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A HIDING TO NOTHING
Posted 31 March 2004
Major report shows that whipping horses reduces their chances of winning
The more horses are whipped during a race the less chance they stand of winning. This is the startling finding of what is probably the most comprehensive-ever investigation of whip use in British racing.
Published this week by Animal Aid to mark the national campaign group's Horse Racing Awareness Week, A Hiding To Nothing is based on a meticulous analysis of 161 races that were run between October and November 2003. They involved 1500 horses and 285 jockeys. Nearly 200 tables describe how often and when in a race a whip was used. The whip rate of individual jockeys is tabulated and the report shows which branch of racing (All Weather, the Flat, National Hunt) resorts most often to the whip.
Whip advocates argue that it assists horses to perform better and run more safely. It is also said to provide helpful chastisement for when they behave 'badly'. However, the Animal Aid report shows that whipping is more likely to drive horses off a true line and place them and other horses in danger. The same evidence shows that whipping is less likely to produce an 'improvement' in behaviour. Rather, horses become fearful, hesitant and less likely to perform to their potential.
More devastating for the industry itself is the finding that, the more often horses are whipped the less chance they stand of winning. Horses whipped at the start of a race almost never win, and that pattern holds until the finish line. In the final part of a race - where the whip is most often used - jockeys who use it least win more frequently.
Forty of the 161 races featured in the survey (around 25%) were won by horses who were not subjected to any whipping. And more than 70% of winning horses would still have won had the whip been entirely absent. Many of the remaining winners may also have triumphed had they been spared the whip.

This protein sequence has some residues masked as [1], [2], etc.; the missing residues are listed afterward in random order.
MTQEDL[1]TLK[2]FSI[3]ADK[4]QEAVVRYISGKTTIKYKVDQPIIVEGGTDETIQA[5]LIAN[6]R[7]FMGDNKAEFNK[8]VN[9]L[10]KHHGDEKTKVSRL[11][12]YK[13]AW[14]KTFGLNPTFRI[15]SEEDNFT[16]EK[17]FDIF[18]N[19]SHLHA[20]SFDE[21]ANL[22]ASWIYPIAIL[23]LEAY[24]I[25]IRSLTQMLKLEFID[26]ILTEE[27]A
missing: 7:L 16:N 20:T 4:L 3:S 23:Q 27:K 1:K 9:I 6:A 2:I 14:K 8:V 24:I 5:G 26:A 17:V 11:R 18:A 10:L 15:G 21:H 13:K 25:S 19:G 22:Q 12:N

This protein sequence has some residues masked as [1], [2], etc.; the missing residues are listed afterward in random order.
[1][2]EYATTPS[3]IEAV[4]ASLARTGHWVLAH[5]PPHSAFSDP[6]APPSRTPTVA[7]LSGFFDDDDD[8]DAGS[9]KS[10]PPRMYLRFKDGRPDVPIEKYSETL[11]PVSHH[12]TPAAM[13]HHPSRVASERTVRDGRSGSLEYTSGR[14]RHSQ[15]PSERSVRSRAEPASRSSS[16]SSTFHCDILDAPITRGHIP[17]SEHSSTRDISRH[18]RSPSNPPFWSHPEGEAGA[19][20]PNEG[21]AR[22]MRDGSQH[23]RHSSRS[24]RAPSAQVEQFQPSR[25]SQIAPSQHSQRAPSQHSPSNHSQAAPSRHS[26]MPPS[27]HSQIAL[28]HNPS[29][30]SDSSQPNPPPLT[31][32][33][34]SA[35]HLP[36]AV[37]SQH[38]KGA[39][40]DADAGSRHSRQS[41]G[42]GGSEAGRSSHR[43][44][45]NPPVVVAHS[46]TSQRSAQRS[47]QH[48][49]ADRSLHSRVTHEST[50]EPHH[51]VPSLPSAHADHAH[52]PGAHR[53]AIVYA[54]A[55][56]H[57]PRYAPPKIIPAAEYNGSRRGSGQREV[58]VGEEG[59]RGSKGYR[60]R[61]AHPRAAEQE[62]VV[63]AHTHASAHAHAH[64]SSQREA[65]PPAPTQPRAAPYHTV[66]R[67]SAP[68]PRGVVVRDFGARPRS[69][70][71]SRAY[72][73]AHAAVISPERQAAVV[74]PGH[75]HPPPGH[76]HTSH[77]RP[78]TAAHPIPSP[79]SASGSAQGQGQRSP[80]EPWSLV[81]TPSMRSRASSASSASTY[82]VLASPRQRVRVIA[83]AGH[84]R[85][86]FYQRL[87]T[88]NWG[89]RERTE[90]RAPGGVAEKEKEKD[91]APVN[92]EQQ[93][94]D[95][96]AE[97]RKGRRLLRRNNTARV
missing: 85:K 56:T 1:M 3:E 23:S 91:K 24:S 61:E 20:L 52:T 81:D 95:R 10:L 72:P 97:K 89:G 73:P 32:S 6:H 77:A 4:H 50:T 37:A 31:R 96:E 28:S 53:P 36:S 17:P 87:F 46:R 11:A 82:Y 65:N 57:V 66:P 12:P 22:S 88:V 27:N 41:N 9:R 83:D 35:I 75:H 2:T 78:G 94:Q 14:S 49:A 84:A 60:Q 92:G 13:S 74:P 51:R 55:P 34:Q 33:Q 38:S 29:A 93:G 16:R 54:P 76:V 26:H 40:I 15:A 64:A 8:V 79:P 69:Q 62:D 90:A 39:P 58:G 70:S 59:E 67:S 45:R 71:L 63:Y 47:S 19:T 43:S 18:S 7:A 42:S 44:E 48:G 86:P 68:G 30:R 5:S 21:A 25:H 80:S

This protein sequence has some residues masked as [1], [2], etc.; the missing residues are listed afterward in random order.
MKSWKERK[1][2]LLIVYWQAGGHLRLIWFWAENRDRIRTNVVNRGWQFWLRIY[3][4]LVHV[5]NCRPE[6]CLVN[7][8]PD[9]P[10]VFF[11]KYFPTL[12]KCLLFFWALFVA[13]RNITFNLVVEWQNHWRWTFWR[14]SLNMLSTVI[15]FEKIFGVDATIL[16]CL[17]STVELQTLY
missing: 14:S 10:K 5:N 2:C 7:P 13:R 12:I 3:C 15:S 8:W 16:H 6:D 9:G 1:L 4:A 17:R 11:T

A Hiding To Nothing details the whip being used on young horses during their first ever race. Horses in a state of total exhaustion and out of contention were also beaten. The whip was used on the neck and shoulders, as well as the hind quarters. Horses being whipped 20, even 30 times during a race was observed.
The survey also found that the current race-fix panic has led to jockeys who refrain from excessive whip use coming under suspicion of throwing races.
Said Animal Aid Director, Andrew Tyler:
"Animal Aid embarked upon this survey assuming we would find evidence that the welfare of horses was being compromised. The welfare problems turned out to be worse than we feared. What we did not anticipate was that our analysis would produce such clear, statistically-rooted evidence that use of the whip is counter-productive in terms of producing winners. We have demonstrated that whipping race horses is pointless, as well as cruel. We have written to the Jockey Club, which is responsible for regulating and enforcing the Rules of Racing, calling for it to implement a total and permanent ban on the use of the whip."
March 27 to April 3 is Animal Aid's Horse Racing Awareness Week. It is timed to coincide with the running of the Grand National - a deliberately punishing and hazardous race. The aim is to alert the public to this hidden suffering and dispel the myth of a 'harmless flutter'. People are asked to boycott the Grand National. Free horse racing information packs are available by calling 01732 354032.
Every year, around 300 horses are raced to death around the country, having suffered broken legs, necks, backs and other serious injuries. They die on the courses themselves or during training. A much larger number of animals are disposed of at the end of their careers, or because they fail to make the grade. Some end up as pet food, are fed to hunting hounds, or sold from owner to owner in a downward spiral of neglect. Of equal concern are the endemic levels of stress-related illness, such as bleeding lungs and gastric ulcers.
Notes to Editors
A video compilation of whipping and its consequences can be ordered from our office.
For more information contact Andrew Tyler on 01732 364546.
We have an ISDN line for broadcast-quality interviews.